While San Francisco decides whether it will decriminalize prostitution and students at UMass-Dartmouth choose between being part of the Green Jobs Future by joining Van Jones at the opening of Bioneers By The Bay-NEW BEDFORD or whether they'll provide blank stares and half-hearted encouragement to former alum Jimmy Tingle this Thursday, The Town I Live In™ sat around the barn and did some good.
Tuesday, October 21, 2008
When I was very young back last century, a local bank president -- one of my neighbors -- would go through the local paper and clip articles about young people in the community who have done some good thing. Little league team makes the playoffs, win the science fair, appear in a school play, he would send the clipping to you attached to the bank's letterhead with a big headline that read, "You've Made Good News!"
By recognizing positive accomplishments, he was adding to the town's sense of pride in itself and its youngsters, simply by stroking the egos of brats like me who excelled at stuff that kids are supposed to do, like learn teamwork or study hard.
I don't know if anybody does that sort of thing now, but if you're a bank president, it might behoove you to do some clipping and glue-sticking. Oh, and send a few grand to the local art museum while you're at it.
And then you can pretend that you're involved in your community, just like real members of the community used to do back in the old days.
Like radio hosts.
I was trying to explain to a friend that the rancor and ugliness attributed to the Republicans and the McCain campaign is nothing new at all.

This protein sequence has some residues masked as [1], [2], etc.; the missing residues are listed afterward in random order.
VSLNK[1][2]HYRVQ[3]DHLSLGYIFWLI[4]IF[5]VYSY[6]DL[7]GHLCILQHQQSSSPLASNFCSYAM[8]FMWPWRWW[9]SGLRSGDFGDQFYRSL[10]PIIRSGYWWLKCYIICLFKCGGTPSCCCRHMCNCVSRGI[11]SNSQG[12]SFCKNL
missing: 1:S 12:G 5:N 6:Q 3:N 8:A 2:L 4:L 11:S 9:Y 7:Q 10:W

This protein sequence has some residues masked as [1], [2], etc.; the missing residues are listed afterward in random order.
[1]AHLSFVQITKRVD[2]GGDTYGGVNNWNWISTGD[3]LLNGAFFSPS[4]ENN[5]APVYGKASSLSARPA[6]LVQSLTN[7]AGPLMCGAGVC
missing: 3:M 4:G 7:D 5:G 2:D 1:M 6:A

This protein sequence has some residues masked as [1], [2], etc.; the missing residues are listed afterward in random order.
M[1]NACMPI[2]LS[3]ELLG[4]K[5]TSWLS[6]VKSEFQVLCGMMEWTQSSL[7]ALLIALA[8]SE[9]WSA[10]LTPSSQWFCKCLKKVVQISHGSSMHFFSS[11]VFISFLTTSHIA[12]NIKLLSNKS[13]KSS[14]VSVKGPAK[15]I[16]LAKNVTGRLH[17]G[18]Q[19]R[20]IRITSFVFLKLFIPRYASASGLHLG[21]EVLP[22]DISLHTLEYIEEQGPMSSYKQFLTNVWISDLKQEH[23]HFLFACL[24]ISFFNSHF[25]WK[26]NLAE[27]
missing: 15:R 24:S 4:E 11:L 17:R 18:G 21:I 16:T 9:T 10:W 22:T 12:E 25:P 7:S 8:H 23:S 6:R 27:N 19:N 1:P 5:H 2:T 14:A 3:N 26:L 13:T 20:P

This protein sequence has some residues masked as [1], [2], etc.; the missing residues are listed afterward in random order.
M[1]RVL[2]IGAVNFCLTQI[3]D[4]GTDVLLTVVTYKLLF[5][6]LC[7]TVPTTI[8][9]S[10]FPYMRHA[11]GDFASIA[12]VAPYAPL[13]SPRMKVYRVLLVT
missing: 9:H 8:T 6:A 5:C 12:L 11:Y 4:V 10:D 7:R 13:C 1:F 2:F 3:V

I worked at talk radio stations, and had the brief horrible assignment of sitting in a studio while Rush Limbaugh's consistently unfunny smugnorance came satellited into the studio while vapors of sulfur wafted from the Eighth Circle of the Inferno and out of the monitors.
The station I was board-opping at stopped playing the audio turd and replaced it with Christian programming. Which wasn't much better, but at least professed to have something to do with "The Good News."
A few months ago, since I had some free time and a radio (always a bad combination), I thought that I would help out the Obama campaign by calling and calmly explaining that the Senator from Illinois is an avowed Christian not a Muslim, that he did not blow things up when he was eight, and that Hawaii was one of the United States when he was born there in 1961. The two hosts that I contacted at various times appropriately returned my polite demeanor with either a "Okay, thank you" or "Call back again." And then go back to denying the veracity of my "claims" about Hawaiian statehood and happily letting the "Obama is an Socialist AY-rab" crowd dominate the lines for the rest of the "show."
Which brings me to a familiar name and a familiar sentiment found in the comments on a trashy news site after a story about Obama's ailing grandmother.
Or maybe I'm just unfairly attributing a cheap and stupid remark to a local Massachusetts radio character named Evan.
Friday, October 17, 2008
- No matter how many times I inform my e-mail provider that some political e-mails are not spam, I have to go into the spam or junk file to retrieve them, and re-add them as a contact. Really, my senator is neither a threat to world peace nor an annoying advertisement for something I don't need or want.
- Oh, wait...
- Try It At Home! You go ahead and blink as much as John McCain. If you don't have a seizure, you'll see the world as an acid trip scene from a Seventies cop show.
- Which explains a lot.
- This whole "Joe The Plumber" thing proves to me that you can do anything to get a piece of the American Dream. As long as you completely misunderstand what it means.
- Am I the only one who remembers that oil was $40 a barrel? And it came from whales?
- Warren Buffett: "Be fearful when others are greedy, and be greedy when others are fearful." Now, if you can make them fearful, you've figured out what Milton Friedman's Randian economists did to wreck America. Hey Warren: New world, pal. Get with the program.
- Town Meeting is coming up here in Dartmouth, The McCain lawnsign stronghold of Massachusetts. So I'm sure that Town Meeting will approve funding for a town treasure: The house that John McCain was born in, in 1783.